No 1 - Spring 2001
poetrymagazines note: Please note these bios were published in 2001.
MICHAEL ARMSTRONG (1923–2000) was an outstanding poet and painter. He was born in Newcastle upon Tyne in December 1923. He attended Sedbergh School 1938- 41 and served in the army from 1942-47: fought in the Mountains of Italy 1944-45; then in Palestine and Egypt from 1945-47 as an instructor in the Army Education Corps. Later worked as a librarian in Newcastle and then in London. He moved to Jersey in the Channel Islands in 1957, where he and his Indian wife ran a small hotel and opened Jersey's first Indian Restaurant in 1959. Mai Zetterling, David Hughes, Lawrence and Gerald Durrell ate there. In the 'sixties he was on the mammal staff at Gerald Durrell's Jersey Zoo. He also had exhibitions of his paintings at the Jersey Arts Centre and at the Jersey Museum, where he was for a time Chairman of the Barreau Arts Committee. In the early 'seventies his Andium Press published books by young poets and painters, including Leslie Norris, Jim Burns, Jeremy Reed (his first book) and Martin Booth. Some of his war poems were published in More Poems of the Second World War (Dent's Everyman Series) and his poem "The Meadow" was included in a Penguin anthology of War Poems. His long poem Memories from Underwater was published by Cloud in 1996. It was highly praised by Peter Russell, Kathleen Raine, Jim Burns and Jeremy Reed and favourably reviewed by William Cookson in Agenda. In December 1997 the University of Salzburg published his Collected Poems 1961-1996. Three groups of Michael's poems were set to music by the composer William Alwyn and broadcast on BBC Radio 3. Another series was set to music by Madeleine Dring in 1982. An interview with Michael was published in W. Görtschacher's Contemporary Views on the Little Magazine Scene (Poetry Salzburg, 2000).
JAMES BROCKWAY (1916-2000) made his home in Holland after the Second World War and busied himself introducing English novelists to the Dutch and Dutch poets to the English. He published five books of Dutch poetry in translation as well as some seven hundred other placings of Dutch poetry in English periodicals. For this work, James received the prestigious Martinus Nijhoff Prize in 1966 and was awarded a knighthood in the Netherlands in 1997. A collection of his own poetry, No Summer Song, had been published by the Fortune Press in 1949 but he laid poetry aside in a flurry of other activities. In the 1990s, however, he began to write again in his own voice. A Way of Getting Through (1995) and The Brightness in Between (2000) were published by Rockingham Press. James died on 15 December 2000. He was a regular subscriber and contributor to The Poet's Voice and visited the University of Salzburg in 1996 giving both a guest-lecture on his work as translator and critic and a poetry reading. A long interview with James is included in Wolfgang Görtschacher's Contemporary Views on the Little Magazine Scene (2000).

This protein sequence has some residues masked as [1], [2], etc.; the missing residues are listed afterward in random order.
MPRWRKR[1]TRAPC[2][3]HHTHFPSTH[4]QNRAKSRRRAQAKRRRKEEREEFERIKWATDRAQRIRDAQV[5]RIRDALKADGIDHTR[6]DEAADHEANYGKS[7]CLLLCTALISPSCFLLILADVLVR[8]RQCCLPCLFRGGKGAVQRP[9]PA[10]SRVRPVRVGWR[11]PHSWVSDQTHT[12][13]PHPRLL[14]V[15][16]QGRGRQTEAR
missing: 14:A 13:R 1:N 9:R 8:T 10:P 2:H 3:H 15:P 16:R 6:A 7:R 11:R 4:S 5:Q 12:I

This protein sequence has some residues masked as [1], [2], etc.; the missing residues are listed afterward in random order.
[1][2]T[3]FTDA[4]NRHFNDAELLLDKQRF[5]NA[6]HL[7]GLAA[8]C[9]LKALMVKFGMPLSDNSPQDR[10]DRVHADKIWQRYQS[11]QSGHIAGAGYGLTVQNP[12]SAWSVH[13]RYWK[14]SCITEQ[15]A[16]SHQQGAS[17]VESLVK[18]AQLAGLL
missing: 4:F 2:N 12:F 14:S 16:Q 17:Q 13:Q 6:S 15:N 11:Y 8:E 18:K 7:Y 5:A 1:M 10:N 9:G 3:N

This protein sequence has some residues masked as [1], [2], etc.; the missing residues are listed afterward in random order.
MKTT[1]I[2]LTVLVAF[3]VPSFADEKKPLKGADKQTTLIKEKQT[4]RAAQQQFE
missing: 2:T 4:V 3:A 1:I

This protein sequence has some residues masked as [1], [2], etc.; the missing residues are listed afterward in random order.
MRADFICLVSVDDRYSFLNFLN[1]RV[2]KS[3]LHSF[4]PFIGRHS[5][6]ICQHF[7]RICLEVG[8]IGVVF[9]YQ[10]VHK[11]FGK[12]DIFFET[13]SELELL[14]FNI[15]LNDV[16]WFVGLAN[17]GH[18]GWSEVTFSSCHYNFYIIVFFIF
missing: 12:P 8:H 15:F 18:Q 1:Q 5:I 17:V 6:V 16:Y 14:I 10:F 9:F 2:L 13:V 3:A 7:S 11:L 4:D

THEO BROWN has been brought up in an ancient house in Somerset which has imbued him with a romantic dreamer's spirit. He enjoys walking through the countryside and discovering forgotten places. He is currently studying Classics in London.
IDRIS CAFFREY. Born in the market town of Rhayadar, mid-Wales. Now lives in Tamworth, Staffordshire. His fourth, and most recent, collection is Warm Rain (K.T. Publications).
JEFFREY CARSON was born in 1944 and raised in New York. Since 1970 he has lived with his wife, the photographer Elizabeth Carson, on the island of Paros, where he teaches at the Aegean Center for the Fine Arts. He also spearfishes, accompanies the local chorus on the piano, and writes poetry, translations, criticism, and travel essays. Three of his books are Poems 1974-1996 (U. of Salzburg, 1997), The Collected Poems of Odysseus Elytis (Johns Hopkins U., 1997), and a guidebook entitled Paros (Lycabettus, 1977).
COLETTE CONNOR. Poet and Playwright. Born and lives in Dublin. Short-listed for a Hennessy Award 1994. Her work has appeared in various periodicals and anthologies including Poetry Ireland Review, Books Ireland, Cuirt 4, Chapman (Irish Issue), Writing Women etc. She was a participant in the 1999 National Writers' Workshop at NUI, Galway.
NANCY L. DAHL, employed at Eastern Michigan University as coordinator/advisor of the graduate teacher certification program for the Professional Certificates. Also sponsored a country singer, Cecilia Lee from Tennessee, to sing 14 of her poems and some of her melodies. The CD is called Global Love (CD $15, cassette tape $10 plus $3 for mailing). The money for Global Love is donated to an eye client in Michigan.
MARK DeFOE is professor of English at West Virginia Wesleyan College. He has published three books, the most recent being AIR (Green Tower Press, 1998). His work has also appeared in Paris Review, Poetry Ireland Review, Poetry Durham, Malahat Review, Sewanee Review and many others. One of his poems was a winner in The Atlanta Review's 2000 International Poetry Competition.